IN THE UNITED STATES DISTRICT COURT FOR THE MIDDLE DISTRICT OF PENNSYLVANIA
March 7, 2011
WARDEN D. EBBERT RESPONDENT
The opinion of the court was delivered by: Judge Munley
Before the court is the petitioner's objection to Magistrate Judge Thomas M. Blewitt's recommendation that the petition for a writ of habeas corpus pursuant to 28 U.S.C. § 2241 be denied. Having been fully briefed, the matter is ripe for disposition.
On February 12, 1999, the Petitioner Darren McIntyre ("Petitioner") was sentenced by the District of Columbia Superior Court to a thirty-year term of imprisonment for aggravated assault. (Doc. 11-2, Ex. 1). This sentence was imposed to run consecutively to an earlier 1996 nonparolable federal sentence of fifty-seven months for unlawful possession of a firearm by a convicted felon. (Doc. 11-2, Ex. 1 at 3). On January 1, 2010, the Petitioner became eligible for parole on his D.C. sentence. (Doc. 11-2, Ex. 1 at 2).
On October 28, 2009, the United States Parole Commission ("USPC" or "Commission") conducted an initial parole hearing for the Petitioner in anticipation of his upcoming eligibility for release. (Doc. 11-2, Exs. 2, 3). The hearing examiner informed the Petitioner that he would recommend the Petitioner's case be continued until the Commission could obtain a copy of the Petitioner's offense report. (Id.) According to the hearing summary, the hearing examiner was able to obtain the police report and Grand Jury Indictment for the Petitioner's assault conviction. (Doc. 11-2, Exs. 3-5).
The hearing examiner summarized the facts surrounding the Petitioner's conviction in the hearing summary. (Doc. 11-2, Ex. 3). The hearing examiner noted that the Petitioner is a reputed member of the Stanton Terrace Crew, a rival of the Parkland Crew. (Id.) The hearing examiner stated that the Petitioner's indictment indicates that between March 20, 1995 and December 13, 1995, members of the Stanton Terrace Crew, including the Petitioner, conspired to murder members of the Parkland Crew, who were viewed as competitor crack cocaine dealers, in order to seek revenge for the killing of a former member of the Stanton Terrace Crew. (Doc. 11-2, Exs. 3, 5).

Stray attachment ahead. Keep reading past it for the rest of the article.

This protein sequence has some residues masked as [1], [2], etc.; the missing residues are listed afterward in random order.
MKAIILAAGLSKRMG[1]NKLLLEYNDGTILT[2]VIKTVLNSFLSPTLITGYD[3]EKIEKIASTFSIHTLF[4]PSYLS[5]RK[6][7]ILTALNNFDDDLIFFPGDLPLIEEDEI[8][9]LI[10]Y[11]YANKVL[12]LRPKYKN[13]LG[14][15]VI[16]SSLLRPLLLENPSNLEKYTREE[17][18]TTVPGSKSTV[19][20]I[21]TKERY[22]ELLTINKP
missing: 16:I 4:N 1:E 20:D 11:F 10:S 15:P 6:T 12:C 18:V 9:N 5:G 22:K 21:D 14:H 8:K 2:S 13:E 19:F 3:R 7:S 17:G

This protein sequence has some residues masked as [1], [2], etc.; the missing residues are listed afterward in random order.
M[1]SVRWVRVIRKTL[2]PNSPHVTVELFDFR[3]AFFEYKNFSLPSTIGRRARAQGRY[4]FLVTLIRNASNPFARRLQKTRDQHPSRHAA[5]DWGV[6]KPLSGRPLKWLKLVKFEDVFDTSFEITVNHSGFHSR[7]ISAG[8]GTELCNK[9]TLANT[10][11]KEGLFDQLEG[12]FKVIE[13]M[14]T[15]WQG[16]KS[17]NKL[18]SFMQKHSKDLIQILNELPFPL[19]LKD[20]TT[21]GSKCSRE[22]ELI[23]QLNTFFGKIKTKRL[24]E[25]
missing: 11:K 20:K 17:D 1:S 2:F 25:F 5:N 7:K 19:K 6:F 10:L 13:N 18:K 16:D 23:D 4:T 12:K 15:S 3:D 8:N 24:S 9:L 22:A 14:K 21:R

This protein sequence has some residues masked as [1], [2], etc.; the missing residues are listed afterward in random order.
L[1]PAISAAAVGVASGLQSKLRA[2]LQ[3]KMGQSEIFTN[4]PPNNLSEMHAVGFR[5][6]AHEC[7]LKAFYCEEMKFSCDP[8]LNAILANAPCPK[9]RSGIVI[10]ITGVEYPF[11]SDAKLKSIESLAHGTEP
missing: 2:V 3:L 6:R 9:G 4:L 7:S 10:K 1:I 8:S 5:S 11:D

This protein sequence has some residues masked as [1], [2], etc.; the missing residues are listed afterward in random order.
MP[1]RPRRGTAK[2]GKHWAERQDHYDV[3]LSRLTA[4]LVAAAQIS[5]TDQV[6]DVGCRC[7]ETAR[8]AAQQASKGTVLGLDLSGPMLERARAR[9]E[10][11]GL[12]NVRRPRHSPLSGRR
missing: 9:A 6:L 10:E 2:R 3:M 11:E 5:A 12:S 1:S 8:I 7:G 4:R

The two crews were involved in a feud and police responded to shootings on three separate occasions. (Doc. 11-2, Ex. 3-5). On May 11, 1995, members of the Stanton Terrace Crew, including the Petitioner, went to the Savannah Terrace to murder James Dawkins, an associate of the Parkland Crew. (Id.) This shooting resulted in three bystanders, two women and a four year old child, being shot and wounded. (Id.) On May 13, 1995, members of the Stanton Terrace Crew shot and killed William Zimmerman, a member of the Parkland Crew. (Id.) On May 14, 1995, members of the Stanton Terrace Crew shot and killed Michael Thompson during an attempt to kill members and associates of the Parkland Crew. (Id.)
The Petitioner was indicted on twelve counts and subsequently pled guilty to three counts of Aggravated Assault. (Doc. 11-2, Ex. 3 at 4-5). According to the hearing examiner, during the hearing on October 28, 2009 the Petitioner admitted his involvement in the May 11, 1995 shooting, stating only that three people were shot and that no one was killed. (Doc. 11-2, Ex. 3 at 5-6). The hearing examiner noted that the Petitioner's statements at the parole hearing were different from the information in the official version of events. (Doc. 11-2, Ex. 3 at 5-6). On December 14, 2009, the Petitioner was informed that his case was remanded for a new hearing to consider information contained in the police report dated March 23, 1998 and the Grand Jury indictment. (Doc. 11-2, Exs. 4, 5).